As posted by Luke Buckmaster (2016) in The GuardianChasing Asylum has “painted a sobering overall picture of a government that asks its citizens to abide by rule of law, but shows little obligation to do so itself (Australia’s treatment of asylum seekers has been found to violate the United Nations Convention Against Torture and has recently been ruled illegal by Papua New Guinea)”. It is actually related to every Australian in a way that we live by the law but the government who should support us do not do what they have promised. The refugee policy might be just one of the government secrets and if we do not care about what is going on and do something to change, the same thing could happen to us.

Australia is always labelled as a friendly, democratic and humane country with the well-developed policy for everyone. But it is right in such a country that inhumane and heartbreaking things are happening under the supervision of the government. That is not acceptable. The film Chasing Asylum simply shows the fact of a very controversial yet serious issue, which can give us a lot to think, about the future of these refugees as well as ourselves.

Link to the trailer:!trailer/fbevv


Buckmaster, L 2016, ‘Chasing Asylum first look review – asylum seeker documentary is vital and gut-wrenching’, The Guardian, 29 April. Available from: [21 August 2016]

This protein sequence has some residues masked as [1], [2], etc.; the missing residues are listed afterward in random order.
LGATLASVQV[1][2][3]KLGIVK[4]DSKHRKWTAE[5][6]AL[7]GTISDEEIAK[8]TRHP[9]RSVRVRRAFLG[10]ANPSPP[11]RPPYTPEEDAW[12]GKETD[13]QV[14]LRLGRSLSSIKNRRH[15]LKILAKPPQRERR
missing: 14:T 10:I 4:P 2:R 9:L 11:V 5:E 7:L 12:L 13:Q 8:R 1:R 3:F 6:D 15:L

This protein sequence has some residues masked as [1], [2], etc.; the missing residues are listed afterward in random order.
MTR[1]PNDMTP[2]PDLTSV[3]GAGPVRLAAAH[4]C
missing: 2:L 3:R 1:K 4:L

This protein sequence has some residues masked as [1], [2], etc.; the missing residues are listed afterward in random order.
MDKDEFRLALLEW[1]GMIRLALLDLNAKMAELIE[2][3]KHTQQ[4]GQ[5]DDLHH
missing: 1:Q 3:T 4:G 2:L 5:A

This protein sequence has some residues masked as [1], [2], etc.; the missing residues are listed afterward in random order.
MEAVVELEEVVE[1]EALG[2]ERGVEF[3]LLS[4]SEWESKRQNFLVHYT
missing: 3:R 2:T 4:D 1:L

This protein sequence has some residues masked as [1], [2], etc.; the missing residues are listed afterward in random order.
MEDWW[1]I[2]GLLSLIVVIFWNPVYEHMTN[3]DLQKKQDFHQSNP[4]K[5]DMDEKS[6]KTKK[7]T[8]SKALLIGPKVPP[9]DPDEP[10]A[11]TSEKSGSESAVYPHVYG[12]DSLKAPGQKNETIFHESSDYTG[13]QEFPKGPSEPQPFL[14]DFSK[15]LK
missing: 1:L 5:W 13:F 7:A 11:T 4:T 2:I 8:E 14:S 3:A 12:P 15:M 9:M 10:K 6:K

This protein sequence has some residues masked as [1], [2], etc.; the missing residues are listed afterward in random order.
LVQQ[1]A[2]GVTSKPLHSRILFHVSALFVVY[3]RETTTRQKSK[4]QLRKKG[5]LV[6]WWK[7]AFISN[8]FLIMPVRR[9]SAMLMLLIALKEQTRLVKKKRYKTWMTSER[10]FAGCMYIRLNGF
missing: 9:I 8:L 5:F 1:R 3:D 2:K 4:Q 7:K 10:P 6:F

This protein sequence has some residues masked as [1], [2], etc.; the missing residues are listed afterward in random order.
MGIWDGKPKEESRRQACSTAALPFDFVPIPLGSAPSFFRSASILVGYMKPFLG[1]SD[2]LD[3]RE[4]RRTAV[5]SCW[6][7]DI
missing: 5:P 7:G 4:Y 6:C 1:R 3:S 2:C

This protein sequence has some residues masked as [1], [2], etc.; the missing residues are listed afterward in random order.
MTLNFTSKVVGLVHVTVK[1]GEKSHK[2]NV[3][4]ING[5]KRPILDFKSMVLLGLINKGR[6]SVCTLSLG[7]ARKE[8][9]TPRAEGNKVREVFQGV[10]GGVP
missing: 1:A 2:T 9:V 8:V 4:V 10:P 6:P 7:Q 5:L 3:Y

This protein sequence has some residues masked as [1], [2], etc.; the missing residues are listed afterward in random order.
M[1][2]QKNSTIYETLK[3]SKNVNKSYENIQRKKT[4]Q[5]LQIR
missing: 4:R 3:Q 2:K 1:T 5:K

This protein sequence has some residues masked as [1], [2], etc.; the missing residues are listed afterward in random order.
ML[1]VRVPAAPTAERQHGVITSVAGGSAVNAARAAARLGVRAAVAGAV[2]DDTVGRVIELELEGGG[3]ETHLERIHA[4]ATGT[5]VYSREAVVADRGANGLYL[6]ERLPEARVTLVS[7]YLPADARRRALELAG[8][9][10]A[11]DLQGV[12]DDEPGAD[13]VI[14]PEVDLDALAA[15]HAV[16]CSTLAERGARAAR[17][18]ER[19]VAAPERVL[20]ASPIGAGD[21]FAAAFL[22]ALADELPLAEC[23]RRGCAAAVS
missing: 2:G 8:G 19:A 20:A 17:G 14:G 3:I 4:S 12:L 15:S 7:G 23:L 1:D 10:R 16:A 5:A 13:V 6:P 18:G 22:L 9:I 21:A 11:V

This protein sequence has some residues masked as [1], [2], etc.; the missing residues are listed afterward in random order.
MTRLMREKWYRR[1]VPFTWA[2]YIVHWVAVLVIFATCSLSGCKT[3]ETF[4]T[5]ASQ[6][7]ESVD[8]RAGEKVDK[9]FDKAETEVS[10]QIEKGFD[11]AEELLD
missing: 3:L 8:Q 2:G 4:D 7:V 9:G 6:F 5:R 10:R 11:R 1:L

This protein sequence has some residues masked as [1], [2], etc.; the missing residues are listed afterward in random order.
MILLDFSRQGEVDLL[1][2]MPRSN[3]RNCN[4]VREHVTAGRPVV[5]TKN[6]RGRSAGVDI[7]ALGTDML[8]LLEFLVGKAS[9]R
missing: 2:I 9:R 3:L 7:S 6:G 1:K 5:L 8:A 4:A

The Feed 2016, Eva Orner talks Chasing Asylum, YouTube video, 09 June. Available from: [21 August 2016]

4 comments on “Chasing Asylum – A Confronting ExposéAdd yours →

  1. Hi Summer,
    After you introduced this film, I really want to watch it. Not for making myself sad, but to make myself realize what a good life I have and also have an insight of what is really going on in this labelled as “humane” country. As your target audience—a foreigner living in Australia who wants to know everything about it, I am not saying this because I want to humiliate this country with “human rights” stuff like many western countries have done with China, but to see every aspect of the country that I am associating with right now. You helped me with opening another angle of seeing this country. I think it’s normal that every country or government has some secrets hiding from its people. And we have to admit, the dark side of our country is also a part of our culture. However, the role of journalism or conscious media is to be the truth revealer— to reveal truth in a right way so that people would know about it and do something to improve it. Sometimes, government says one thing, but it does another. And this film would make me think more about the “truth”, and maybe inspire more people to put some “pressure” on the government to do a better job as they promised when they won the election. It’s true that people are not willing to step out of their comfort zone to see the flaw of their satisfactory life, but I think if you are brave to take the first step, your view of your own culture and country would be more concrete. Thanks again for sharing!